The extract of methanol, ethanol, hexane, chlo-roform, isopropanol and water of mistletoe leaves were tested for antimicrobial activity against 11 bac-teria and one yeast by disc diffusion method. In our study, methanolic extracts mistletoe of leaves showed the best inhibition zones against S.faecalis and B.subtilis (22mm)in table 1. Inhibition zones of the all of the extracts varied 6 to 22 mm against tested microorganisms in Table 1. Besides, the inhi-bition zone diameters of the tested extracts against the test microorganisms were shown Table 2. Among the tested extracts, isopropanol showed the best inhibition zones against K.pneumoniae (23mm) in Table 2. All of the tested extracts showed no inhi-bition zones against S.typhimurium and

S.epider-midis in Table 2.

In this study, 5 reference antibiotics were used as positive control. These include, ampicilin —JGLVF SHQLFLOOLQ* ȝJGLVF HU\WKURP\FLQ (15μg/disc), FKORUDPSKHQLFRO ȝJ  DQG Q\VWDWLQ ȝJGLVF $PSLFLOLQSHQLFLOOLQDQd chloramphen-icol very strongly inhibited the growth of B.subtilis whereas, erythromycin exhibited a very big zone of inhibition against S. typhimurium and K.

pneumoniae. Nystatin weakly inhibited the growth

of C. albicans (Table 3).

Erturk and his friends [15] reported that differ-ent concdiffer-entrations of n-hexane extract were tested using the agar diffusion technique against 6 bacteria (B.subtilis, S.aureus, E.coli, P.aeruginosa,

Entero-bacter cloacae and Proteus vulgaris), and 1 fungus

(C.albicans). It was displayed that fractions 6 and 7 of n-hexane extract of V. album subsp. abietis showed antimicrobial activity against the microor-ganisms tested.

Hussain and his friends [16] reported that the ethyl acetate, chloroform, ethanol, and methanol crude extracts of selected plant parts had significant antimicrobial activities on both gram positive and gram negative bacteria. The ethyl acetate and meth-anol crude extracts of leaves and twigs of V. album exhibited prominent activities against gram positive and gram negative bacteria used in comparison to other extracts which had moderate activity against all the tested bacteria. The antimicrobial activities of the crude extracts of the selected plant parts were more active against gram negative bacteria than gram positive bacteria.

Kang and Chung [17] reported that ethyl ether fraction against B.cereus showed stronger activities than benzoic acid (2.5 mg/ml). The MIC of Korean



MICs of the ethanolic extracts of leaves of mistletoe, erythromycin, chloramphenicol, nystatin against test microorganisms


MIC (mg/ml)

Methanol Antibiotics

Erythromycin Chloramphenicol Nystatin

S. faecalis 4 4 2 - S. typhimurium 64 0.016 4 - E. coli 16 2 0.008 - P. aeruginosa 32 4 0.016 - A. hydrophila 128 2 0.16 - S. epidermidis 64 4 0.16 - S.aureus 32 2 8 - K. pneumoniae 8 2 2 - B. cereus 64 2 4 - B.subtilis 4 32 0.008 - C. albicans 256 - - 16 (-): No inhibition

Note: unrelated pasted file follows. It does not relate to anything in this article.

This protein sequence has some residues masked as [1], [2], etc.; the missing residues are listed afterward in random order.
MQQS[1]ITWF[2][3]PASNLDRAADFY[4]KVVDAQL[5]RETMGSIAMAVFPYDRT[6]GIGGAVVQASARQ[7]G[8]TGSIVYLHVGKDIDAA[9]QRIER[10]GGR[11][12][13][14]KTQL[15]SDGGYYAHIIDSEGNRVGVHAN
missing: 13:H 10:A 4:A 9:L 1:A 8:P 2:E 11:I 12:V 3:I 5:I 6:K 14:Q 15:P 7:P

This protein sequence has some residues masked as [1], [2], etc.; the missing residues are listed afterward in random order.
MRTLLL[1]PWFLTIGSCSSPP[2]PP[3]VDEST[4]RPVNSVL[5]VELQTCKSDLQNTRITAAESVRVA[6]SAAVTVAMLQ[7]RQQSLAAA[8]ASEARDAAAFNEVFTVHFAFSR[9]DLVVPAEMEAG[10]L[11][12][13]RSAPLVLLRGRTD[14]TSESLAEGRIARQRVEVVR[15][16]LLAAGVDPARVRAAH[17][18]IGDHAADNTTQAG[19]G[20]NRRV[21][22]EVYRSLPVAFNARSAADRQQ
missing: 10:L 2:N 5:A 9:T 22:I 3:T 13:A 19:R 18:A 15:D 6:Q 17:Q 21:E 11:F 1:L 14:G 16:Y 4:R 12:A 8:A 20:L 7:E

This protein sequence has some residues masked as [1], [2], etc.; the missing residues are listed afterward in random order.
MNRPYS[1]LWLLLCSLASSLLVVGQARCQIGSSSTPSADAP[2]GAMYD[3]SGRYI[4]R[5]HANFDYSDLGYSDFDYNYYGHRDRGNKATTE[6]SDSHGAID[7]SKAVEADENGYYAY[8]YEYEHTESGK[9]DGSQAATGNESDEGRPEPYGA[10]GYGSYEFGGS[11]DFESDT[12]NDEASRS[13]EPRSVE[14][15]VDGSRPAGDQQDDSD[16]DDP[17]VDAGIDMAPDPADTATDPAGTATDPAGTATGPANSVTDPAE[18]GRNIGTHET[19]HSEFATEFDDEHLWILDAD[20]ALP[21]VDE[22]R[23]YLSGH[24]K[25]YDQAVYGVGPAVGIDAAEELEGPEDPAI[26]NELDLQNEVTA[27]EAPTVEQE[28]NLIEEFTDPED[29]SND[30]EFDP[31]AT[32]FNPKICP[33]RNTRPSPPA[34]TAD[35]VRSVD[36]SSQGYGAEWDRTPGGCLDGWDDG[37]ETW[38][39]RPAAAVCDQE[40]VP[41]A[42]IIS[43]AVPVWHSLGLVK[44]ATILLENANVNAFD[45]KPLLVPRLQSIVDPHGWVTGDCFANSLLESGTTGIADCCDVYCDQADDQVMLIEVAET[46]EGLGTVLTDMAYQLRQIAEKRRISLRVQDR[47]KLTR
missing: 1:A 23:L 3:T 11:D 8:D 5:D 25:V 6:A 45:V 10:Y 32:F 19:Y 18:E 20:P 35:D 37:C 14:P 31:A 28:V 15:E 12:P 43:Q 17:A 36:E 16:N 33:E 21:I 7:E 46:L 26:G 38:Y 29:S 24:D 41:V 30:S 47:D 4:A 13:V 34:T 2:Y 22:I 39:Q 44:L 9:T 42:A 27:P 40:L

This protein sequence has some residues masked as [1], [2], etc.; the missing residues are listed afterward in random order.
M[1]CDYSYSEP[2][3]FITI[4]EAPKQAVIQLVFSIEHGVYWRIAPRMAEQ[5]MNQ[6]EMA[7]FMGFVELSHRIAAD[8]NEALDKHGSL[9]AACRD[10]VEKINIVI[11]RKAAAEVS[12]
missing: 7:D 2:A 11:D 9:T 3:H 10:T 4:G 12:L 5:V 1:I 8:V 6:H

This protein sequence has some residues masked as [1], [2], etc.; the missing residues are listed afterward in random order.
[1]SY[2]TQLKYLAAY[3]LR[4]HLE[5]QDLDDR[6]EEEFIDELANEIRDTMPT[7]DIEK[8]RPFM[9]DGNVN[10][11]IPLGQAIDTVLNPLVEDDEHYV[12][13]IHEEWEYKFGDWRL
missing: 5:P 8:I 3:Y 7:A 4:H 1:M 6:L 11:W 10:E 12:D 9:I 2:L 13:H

mistletoe extract and slovent fractions were in the range of 6.25-25 mg/ml. The MIC (6.25 mg/ml) of ethyl acetate fraction onto Staphylocossus aureus was the lowest among them. Ethyl ether fraction which showed the strongest antioxidant activities by DPPH (1,1-diphenyl-2-picryl-hydrazyl) and FRAP (ferric ion reducing antioxidant power) methods had the highest total phenolic contents. It is suggested that Korean mistletoe could be utilized as natural preservative material through the study of the active compounds from ethyl ether fraction. Also Cebovic and his friends [18] reported that Viscum album L. grown on plums exhibited significant antioxidative and hepatoprotective potential against in vivo CCl4-induced oxidative stress in experimental animals. The mechanism appeared mostly to be mediated by induction of antioxidant enzymes activities. In addi-tion, applied mistletoe extract might also possess beneficial effects on restoration of impaired oxida-tive balance in normal tissues as an efficient antiox-idant. Their data suggest that "plum's" mistletoe may be potentially useful in the prevention of the liver in-juries caused by oxidative tissue damage, but empha-sise the need of further elucidation of mechanisms of its action. Cebovic and his friends [19] reported that non-polar CO2 extract of Viscum album leaves and selected constituents of the extract have cytotoxic activities against EAC and AS30D cells in vivo, alt-hough the extract appears to be more active. The ex-tract and its selected constituents also exhibited cer-tain antioxidant activity, and it was suggested that the possible mechanism of their action may be due to altering the antioxidant status in tumour cells. Ce-bovic and Popovic (2007) [20] reported that 5% aqueous extract of Viscum album leaves may be po-tentially useful in the prevention of tumor develop-ment, but emphasise the need of further elucidation of its action mechanisms, as well as qualitative and quantitative analysis of this specific extract. Miguel and his friends [21] reported that Berberis vulgaris